An Investigation into the Stability and Sterility of Citric Acid Solutions Used for Cough Reflex Testing
- 716 Downloads
Citric acid is used in cough reflex testing in clinical and research settings to assess reflexive cough in patients at risk of swallowing disorders. To address a lack of knowledge in this area, this study investigated the stability and sterility of citric acid solutions. Triplicate solutions of citric acid (0.8 M) in isotonic saline were stored at 4 ± 2 °C for up to 28 days and analysed by high-performance liquid chromatography. Microbiological sterility of freshly prepared samples and bulk samples previously used for 2 weeks within the hospital was determined using a pour plate technique. Microbial survival in citric acid was determined by inoculating Staphylococcus aureus, Escherichia coli, or Candida albicans into citric acid solution and monitoring the number of colony-forming units/mL over 40 min. Citric acid solutions remained stable at 4 °C for 28 days (98.4 ± 1.8 % remained). The freshly prepared and clinical samples tested were sterile. However, viability studies revealed that citric acid solution allows for the survival of C. albicans but not for S. aureus or E. coli. The microbial survival study showed that citric acid kills S. aureus and E. coli but has no marked effect on C. albicans after 40 min. Citric acid samples at 0.8 M remained stable over the 4-week testing period, with viable microbial cells absent from samples tested. However, C. albicans has the ability to survive in citric acid solution if inadvertently introduced in practice. For this reason, in clinical and research practice it is suggested to use single-use aliquots prepared aseptically which can be stored for up to 28 days at 4 °C.
KeywordsCitric acid Cough reflex testing Stability Sterility Tussigenic challenge Deglutition Deglutition disorders
Conflict of interest
The authors have no conflicts of interest to declare.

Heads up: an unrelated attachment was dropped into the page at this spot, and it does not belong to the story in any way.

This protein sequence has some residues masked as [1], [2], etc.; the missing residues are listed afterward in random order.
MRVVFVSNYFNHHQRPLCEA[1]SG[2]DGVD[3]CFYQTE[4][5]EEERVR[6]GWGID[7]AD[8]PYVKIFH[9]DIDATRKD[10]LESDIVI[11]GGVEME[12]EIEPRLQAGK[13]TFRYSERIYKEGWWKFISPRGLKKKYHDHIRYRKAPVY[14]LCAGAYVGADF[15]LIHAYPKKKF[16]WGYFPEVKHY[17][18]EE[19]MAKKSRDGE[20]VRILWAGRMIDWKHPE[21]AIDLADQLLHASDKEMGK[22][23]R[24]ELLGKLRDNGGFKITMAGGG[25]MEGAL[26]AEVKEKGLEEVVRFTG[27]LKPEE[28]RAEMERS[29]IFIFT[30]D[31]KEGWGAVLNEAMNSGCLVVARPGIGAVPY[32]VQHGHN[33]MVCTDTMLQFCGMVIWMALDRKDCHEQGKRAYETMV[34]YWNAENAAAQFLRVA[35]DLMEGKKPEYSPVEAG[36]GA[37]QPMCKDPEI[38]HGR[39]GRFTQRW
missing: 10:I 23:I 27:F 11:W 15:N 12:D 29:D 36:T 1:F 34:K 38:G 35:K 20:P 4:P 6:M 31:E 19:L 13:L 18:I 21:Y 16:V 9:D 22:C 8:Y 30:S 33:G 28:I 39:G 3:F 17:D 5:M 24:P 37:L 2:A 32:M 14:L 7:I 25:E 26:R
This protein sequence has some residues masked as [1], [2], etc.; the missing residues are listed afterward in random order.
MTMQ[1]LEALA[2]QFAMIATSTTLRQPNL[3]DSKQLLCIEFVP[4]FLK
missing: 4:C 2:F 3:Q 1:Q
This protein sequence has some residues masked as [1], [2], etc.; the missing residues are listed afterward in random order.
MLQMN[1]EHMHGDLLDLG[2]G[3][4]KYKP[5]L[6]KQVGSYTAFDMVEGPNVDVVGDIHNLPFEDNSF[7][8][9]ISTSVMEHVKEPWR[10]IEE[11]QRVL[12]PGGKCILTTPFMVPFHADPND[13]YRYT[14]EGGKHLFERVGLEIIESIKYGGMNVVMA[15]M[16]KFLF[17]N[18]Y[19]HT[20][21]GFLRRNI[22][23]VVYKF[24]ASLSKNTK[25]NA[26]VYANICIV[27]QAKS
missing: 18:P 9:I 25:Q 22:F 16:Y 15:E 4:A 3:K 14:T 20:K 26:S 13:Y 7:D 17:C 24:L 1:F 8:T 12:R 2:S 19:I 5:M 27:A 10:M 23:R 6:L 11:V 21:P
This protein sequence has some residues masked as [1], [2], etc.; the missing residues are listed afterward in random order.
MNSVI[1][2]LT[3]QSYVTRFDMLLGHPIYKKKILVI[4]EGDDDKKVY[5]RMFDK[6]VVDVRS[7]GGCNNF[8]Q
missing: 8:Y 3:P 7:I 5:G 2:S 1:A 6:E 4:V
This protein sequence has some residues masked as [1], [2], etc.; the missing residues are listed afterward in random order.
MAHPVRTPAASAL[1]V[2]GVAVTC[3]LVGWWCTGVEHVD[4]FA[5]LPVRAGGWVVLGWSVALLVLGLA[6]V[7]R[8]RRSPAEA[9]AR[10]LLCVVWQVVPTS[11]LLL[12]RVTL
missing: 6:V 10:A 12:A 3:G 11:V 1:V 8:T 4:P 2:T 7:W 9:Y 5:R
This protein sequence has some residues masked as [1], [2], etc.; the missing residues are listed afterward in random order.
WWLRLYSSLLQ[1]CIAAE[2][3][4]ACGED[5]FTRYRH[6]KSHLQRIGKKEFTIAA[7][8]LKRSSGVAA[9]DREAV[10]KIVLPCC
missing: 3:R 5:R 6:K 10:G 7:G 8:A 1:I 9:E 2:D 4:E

- 12.Wong AW, Datla A. Assay and stability testing. Separ Sci Technol. 2005;6:335–58.Google Scholar
- 13.Pharmaceutical Society of New Zealand. Pharmacy Practice Handbook. Wellington. Wellington: The Pharmaceutical Society of New Zealand; 2003.Google Scholar
- 15.Woods DJ. Extemporaneous formulations of oral liquids: a guide.dunedin. Dunedin: Healthcare Otago; 2012.Google Scholar
- 17.Food and Drug Administration. Guidance for Industry: Nasal Spray and Inhalation Solution, Suspension, and Spray Drug Products, Chemistry, Manufacturing, and Controls (CMC) Documentation. Available at http://www.fda.gov/cder/guidance/index.htm.
- 20.Violeta N, Trandafir I, Ionica M. HPLC organic acid analysis in different citrus juices under reversed phase conditions. Not Bot Hort Agrobot Cluj Napoca. 2010;38(1):44–8.Google Scholar
- 21.Sánchez-Machado DI, López-Cervantes J, Martínez-Cruz O. Quantification of organic acids in fermented shrimp waste by HPLC. Food Technol Biotechnol. 2008;46(4):456–60.Google Scholar
- 25.Guideline ICH. Validation of Analytical Procedures: Text and Methodology Q2 (R1), 2005. Available at http://www.ich.org/cache/compo/363-272-1.html 2010.
- 27.General Purpose Media (GPM). Tryptone Soya Broth (Casein soya bean digest medium) EP/USP/JP/BP by Thermo Scientific (Oxoid Microbiology Products), 2013. Available at http://www.oxoid.com/UK/blue/prod_detail/prod_detail.asp?pr=CM0129.
- 33.Nack Z. Microbiocidal activity of selected weak organic acids, PhD thesis. NOVA: The University of Newcastle’s Digital Repository, 2012. Available at http://hdl.handle.net/1959.13/936167.
- 34.Drug Future, Chemical Index Database, Citric Acid. 2013; Available at http://www.drugfuture.com/chemdata/citric-acid.html (accessed April 28, 2014).
- 41.Gargiulo DA, Sheridan J, Webster CS, Swift S, Torrie J, Weller J, Henderson K, Hannam J, Merry AF. Anaesthetic drug administration as a potential contributor to healthcare-associated infections: a prospective simulation-based evaluation of aseptic techniques in the administration of anaesthetic drugs. BMJ Qual Saf. 2012;21:826–34.PubMedCrossRefGoogle Scholar